BEIJING - The Olympic flame, symbol of international harmony, skulked into town March 31 like a fugitive - or like a US official dropping in on Iraq: all secrecy, security, and evasive maneuvers. Two days before the torch arrived in China from Greece, the Public Security Bureau abruptly demanded that all reporters planning to cover the arrival ceremony on Tian'anmen Square submit a special application by fax. (The Chinese bureaucracy, literal-minded about the concept of a paper trail, has a deep devotion to the fax machine.)
Having been unable to get to a fax line in time, I settled for watching the torch celebration on TV that day - only to discover that it was already over. The authorities had switched the ceremony from starting at noon to ending at noon. The flame had fled, heading for Kazakhstan.
In the span of a few weeks, as international protest movements have grown louder and more pointed, the mood around the Olympics has notably changed. A source of undiluted pride has become a source of insecurity, even in the heart of the capital.
In the lobby of Beijing's Olympic Tower, a preserved newspaper commemorates the International Olympic Committee's 2001 decision to award the 2008 Games to the city: "China Won," the headline exults, in giant characters. "Beijing Won. We Won." With four months to go till the opening ceremony, though, the results of that victory look less like a triumph for the host.
China supposed that being invited to host the Olympics, over objections from human rights groups and others at the time, conferred a degree of international respectability. But the approach of the Games has become a new opportunity for people around the world to assail China for its failings. China's turn in the spotlight has so far demonstrated one skill of a mature global power that it has yet to master: the ability to contend with opposing viewpoints. China's fear of embarrassment is itself turning into an embarrassment.
It's hard to imagine another member of the United Nations Security Council, for instance, feeling threatened by Bjork. But when the big-voiced Icelandic pixie shouted "Tibet! Tibet!" from the concert stage in Shanghai - nearly two weeks before any hint of the violence that would roil Lhasa - the official Xinhua news agency reported that the Ministry of Culture would "investigate" her performance, which had "not only broken Chinese laws and regulations and hurt the feeling of Chinese people, but also went against the professional code of an artist."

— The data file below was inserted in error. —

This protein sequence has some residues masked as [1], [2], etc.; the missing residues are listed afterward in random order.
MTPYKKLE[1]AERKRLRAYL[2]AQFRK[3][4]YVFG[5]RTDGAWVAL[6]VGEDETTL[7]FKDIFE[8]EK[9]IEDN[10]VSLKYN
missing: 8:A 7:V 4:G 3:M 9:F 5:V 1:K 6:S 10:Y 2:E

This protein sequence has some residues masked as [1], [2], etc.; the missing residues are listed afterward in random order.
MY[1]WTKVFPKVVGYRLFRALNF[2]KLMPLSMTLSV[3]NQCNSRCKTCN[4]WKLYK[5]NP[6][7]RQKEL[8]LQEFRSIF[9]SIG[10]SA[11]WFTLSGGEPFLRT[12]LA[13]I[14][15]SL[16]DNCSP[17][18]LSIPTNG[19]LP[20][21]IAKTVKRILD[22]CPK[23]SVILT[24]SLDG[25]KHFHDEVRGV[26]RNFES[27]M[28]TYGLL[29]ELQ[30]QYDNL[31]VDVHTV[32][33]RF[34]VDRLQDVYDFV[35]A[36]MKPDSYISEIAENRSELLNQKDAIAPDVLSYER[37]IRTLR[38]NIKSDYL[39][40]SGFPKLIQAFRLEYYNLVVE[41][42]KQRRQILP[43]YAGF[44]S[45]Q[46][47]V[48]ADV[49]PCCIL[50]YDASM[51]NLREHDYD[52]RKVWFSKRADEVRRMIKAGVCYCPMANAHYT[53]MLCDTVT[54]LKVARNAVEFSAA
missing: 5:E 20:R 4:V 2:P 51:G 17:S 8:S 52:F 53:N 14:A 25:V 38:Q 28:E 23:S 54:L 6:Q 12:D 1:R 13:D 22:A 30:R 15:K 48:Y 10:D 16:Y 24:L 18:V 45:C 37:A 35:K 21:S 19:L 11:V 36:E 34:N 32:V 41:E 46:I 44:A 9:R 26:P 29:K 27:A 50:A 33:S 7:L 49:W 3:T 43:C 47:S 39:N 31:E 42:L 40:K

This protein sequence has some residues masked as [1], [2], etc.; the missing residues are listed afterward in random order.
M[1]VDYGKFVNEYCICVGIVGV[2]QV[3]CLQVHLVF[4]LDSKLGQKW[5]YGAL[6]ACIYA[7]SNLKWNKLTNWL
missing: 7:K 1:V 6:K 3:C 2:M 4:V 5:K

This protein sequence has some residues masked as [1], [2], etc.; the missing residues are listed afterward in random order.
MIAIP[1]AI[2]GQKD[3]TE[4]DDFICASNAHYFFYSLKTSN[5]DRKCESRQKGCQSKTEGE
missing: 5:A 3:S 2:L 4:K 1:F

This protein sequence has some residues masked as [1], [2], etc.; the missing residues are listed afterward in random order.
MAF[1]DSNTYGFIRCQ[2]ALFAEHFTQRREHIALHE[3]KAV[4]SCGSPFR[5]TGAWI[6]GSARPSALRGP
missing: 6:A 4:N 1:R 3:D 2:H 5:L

China is one of the very small number of places on the planet where the political impulses of rock musicians are taken seriously by politicians. Last year, when Sonic Youth played Beijing, the group's handpicked opening act, the local Carsick Cars, mysteriously failed to appear. The best guess afterward was that the government had blocked the performance as an oblique act of retaliation against Sonic Youth for having appeared in a Free Tibet concert.
And before Bjork and Tibet, it was Steven Spielberg and Darfur - the director renouncing his role as an artistic consultant to the opening and closing ceremonies after Mia Farrow publicly lobbied him not to contribute to what Darfur activists have dubbed the "Genocide Olympics." When the Olympic torch was kindled in Greece, it was Reporters Without Borders unfurling a banner to denounce China's suppression of the press. (China promptly suppressed domestic coverage of the protest.)
At the news conference in March to announce the schedule and route of the Olympic torch, Beijing Olympic organizing committee executive vice president Jiang Xiaoyu said that any protests around the relay would be "totally against the spirit of the slogan of the 29th Olympic Games torch relay, which is 'Journey of Harmony.' "
"These activities will not win the hearts and minds of people, and therefore are doomed to failure," Jiang said.
Undermining the official message of harmony is the basic point of the various protest movements. But Jiang's aggrieved innocence didn't seem completely unreasonable. On the international stage, China is experiencing something oddly akin to one of its own historical episodes, such as the Hundred Flowers Movement - when Mao invited the people to criticize the government, then purged the critics as counterrevolutionaries.
It was in 2001 that the IOC accepted China as an Olympic host. And now, seven years later, with the stadiums built and the landscaping going in around them, the People's Republic is suddenly accused of being unacceptable - lumped in with Soviet Moscow in 1980, or Nazi Berlin in 1936.